In order to complete projects in life we must be willing to work (training), we need discipline in order to stay focused and we need to know how to do it right (instruction). Paul is praying that just as they are strong in the Lord, they would also be willing to be made complete through training, discipline, and instruction. In Hebrews 12:11 we read, “All discipline for the moment seems not to be joyful, but sorrowful; yet to those who have been trained by it, afterwards it yields the peaceful fruit of righteousness.” We must be trained to walk in our virtues. Think about disciplining children. They are never joyful at the time of discipline in fact they are usually crying, angry, thinking it is unfair. But through consistent discipline they are trained and progress is made. We must persist in training through discipline in order to be righteous people of God. The Word clearly tells us there is no joy in discipline, and in fact, it will bring sorrow. Other versions use the word “painful”. It hurts! Literally in Greek it means it will cause the person mourning, sorrow, pain, and grief.
Our problem is we do not like discipline, training or instruction UNLESS it feels good or we understand what is happening. The truth is it will NEVER feel good. Not only is it not joyful but it is painful – two-fold approach. Once we accept this truth we can look beyond our circumstances to what God is working in us – the peaceful fruit of righteousness. Many times we look for a concrete “outcome”, something tangible after being disciplined. Understanding we are being made righteous broadens our view of what to expect through God’s training. Righteousness is that condition of being acceptable to God, being what we ought to be, the same as being “complete”. It is God’s plan and purpose to make each of us righteous and complete.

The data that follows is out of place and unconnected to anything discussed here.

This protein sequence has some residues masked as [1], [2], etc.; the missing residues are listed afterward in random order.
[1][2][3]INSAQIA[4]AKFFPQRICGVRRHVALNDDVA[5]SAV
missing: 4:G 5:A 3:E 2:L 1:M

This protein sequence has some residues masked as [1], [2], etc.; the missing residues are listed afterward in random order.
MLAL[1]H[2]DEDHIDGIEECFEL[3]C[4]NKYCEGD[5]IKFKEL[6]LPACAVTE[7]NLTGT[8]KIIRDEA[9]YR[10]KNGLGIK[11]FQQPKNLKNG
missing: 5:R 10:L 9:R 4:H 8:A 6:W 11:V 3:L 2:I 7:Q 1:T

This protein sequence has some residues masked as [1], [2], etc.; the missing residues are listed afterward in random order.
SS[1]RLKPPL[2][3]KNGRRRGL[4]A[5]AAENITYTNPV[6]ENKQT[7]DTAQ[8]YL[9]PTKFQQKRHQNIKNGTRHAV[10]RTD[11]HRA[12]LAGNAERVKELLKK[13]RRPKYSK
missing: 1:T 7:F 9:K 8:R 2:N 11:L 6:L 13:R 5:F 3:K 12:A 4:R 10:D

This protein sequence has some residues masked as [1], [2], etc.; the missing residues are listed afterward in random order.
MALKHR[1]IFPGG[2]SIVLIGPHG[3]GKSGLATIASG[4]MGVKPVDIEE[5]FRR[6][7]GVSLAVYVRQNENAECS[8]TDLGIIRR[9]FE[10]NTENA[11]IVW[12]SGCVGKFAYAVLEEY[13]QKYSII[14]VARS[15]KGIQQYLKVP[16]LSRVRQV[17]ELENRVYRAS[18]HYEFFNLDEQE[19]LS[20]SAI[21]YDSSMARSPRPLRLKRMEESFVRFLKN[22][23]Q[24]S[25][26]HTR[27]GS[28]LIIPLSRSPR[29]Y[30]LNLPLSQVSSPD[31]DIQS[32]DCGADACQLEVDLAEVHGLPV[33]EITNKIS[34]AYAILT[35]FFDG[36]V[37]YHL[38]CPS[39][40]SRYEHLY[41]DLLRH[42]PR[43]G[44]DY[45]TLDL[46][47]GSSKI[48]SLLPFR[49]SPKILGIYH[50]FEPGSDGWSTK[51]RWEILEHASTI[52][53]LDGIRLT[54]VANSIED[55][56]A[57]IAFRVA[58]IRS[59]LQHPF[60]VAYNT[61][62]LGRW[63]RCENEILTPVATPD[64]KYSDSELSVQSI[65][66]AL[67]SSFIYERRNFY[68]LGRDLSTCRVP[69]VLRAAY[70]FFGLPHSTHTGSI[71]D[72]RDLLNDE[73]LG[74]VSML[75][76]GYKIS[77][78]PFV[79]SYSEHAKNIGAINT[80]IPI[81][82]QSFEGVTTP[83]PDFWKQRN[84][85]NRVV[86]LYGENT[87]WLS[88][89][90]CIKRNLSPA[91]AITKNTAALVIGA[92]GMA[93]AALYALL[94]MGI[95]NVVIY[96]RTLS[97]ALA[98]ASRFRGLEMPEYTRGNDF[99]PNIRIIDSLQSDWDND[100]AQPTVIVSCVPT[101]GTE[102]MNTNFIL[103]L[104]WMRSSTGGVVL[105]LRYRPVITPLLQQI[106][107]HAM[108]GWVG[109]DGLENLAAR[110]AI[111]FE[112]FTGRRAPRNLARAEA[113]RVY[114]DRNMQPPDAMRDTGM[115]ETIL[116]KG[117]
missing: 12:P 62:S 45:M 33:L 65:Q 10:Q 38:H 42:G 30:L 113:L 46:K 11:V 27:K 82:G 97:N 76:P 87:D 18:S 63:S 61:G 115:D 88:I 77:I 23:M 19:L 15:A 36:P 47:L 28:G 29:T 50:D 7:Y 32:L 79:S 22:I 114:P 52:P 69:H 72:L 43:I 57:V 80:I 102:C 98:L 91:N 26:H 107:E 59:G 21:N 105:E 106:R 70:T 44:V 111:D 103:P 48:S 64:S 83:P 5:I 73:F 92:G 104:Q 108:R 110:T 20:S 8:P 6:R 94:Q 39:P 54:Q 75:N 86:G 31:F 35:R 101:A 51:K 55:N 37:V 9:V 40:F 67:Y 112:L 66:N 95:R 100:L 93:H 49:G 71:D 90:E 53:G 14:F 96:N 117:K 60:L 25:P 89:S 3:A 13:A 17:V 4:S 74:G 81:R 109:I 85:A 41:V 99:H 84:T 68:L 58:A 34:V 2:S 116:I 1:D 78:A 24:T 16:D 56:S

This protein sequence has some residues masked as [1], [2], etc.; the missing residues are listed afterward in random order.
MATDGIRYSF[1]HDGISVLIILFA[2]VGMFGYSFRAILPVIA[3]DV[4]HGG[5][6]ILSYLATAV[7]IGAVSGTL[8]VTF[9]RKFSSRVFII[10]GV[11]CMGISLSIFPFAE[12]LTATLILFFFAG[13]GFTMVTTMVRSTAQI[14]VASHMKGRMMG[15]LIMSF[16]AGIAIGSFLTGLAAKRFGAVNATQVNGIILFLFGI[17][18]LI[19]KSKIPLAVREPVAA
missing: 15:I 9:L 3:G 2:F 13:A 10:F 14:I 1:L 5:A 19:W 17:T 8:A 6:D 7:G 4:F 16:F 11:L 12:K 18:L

Now I can hear some of you saying already, “Well, then I must be rotten to the core because I have been being disciplined for so long and I am still not complete. I must not be righteous.” The problem with this way of thinking is we are missing the core truth – God loves us! He disciplines those He loves. (Hebrews 12:6) Because of His great love for us God does not soften the blow. He gives us what is necessary to produce the needed result, obedience. God knows each of us uniquely and intimately. His discipline, training, and instruction is specifically and individually designed to cultivate our souls by correcting mistakes, curbing passions, and providing instruction which aims at increasing virtue. This type of chastening (training in discipline or becoming complete) yields or brings forth the peaceable fruit of righteousness.
While we are in the midst of God’s chastening (discipline) we can be encouraged because through misery (sorrow), comes a state of peace, because of the fruit of righteousness. May we be encouraged to allow God to complete His will in and through us! May we all “Become Complete”.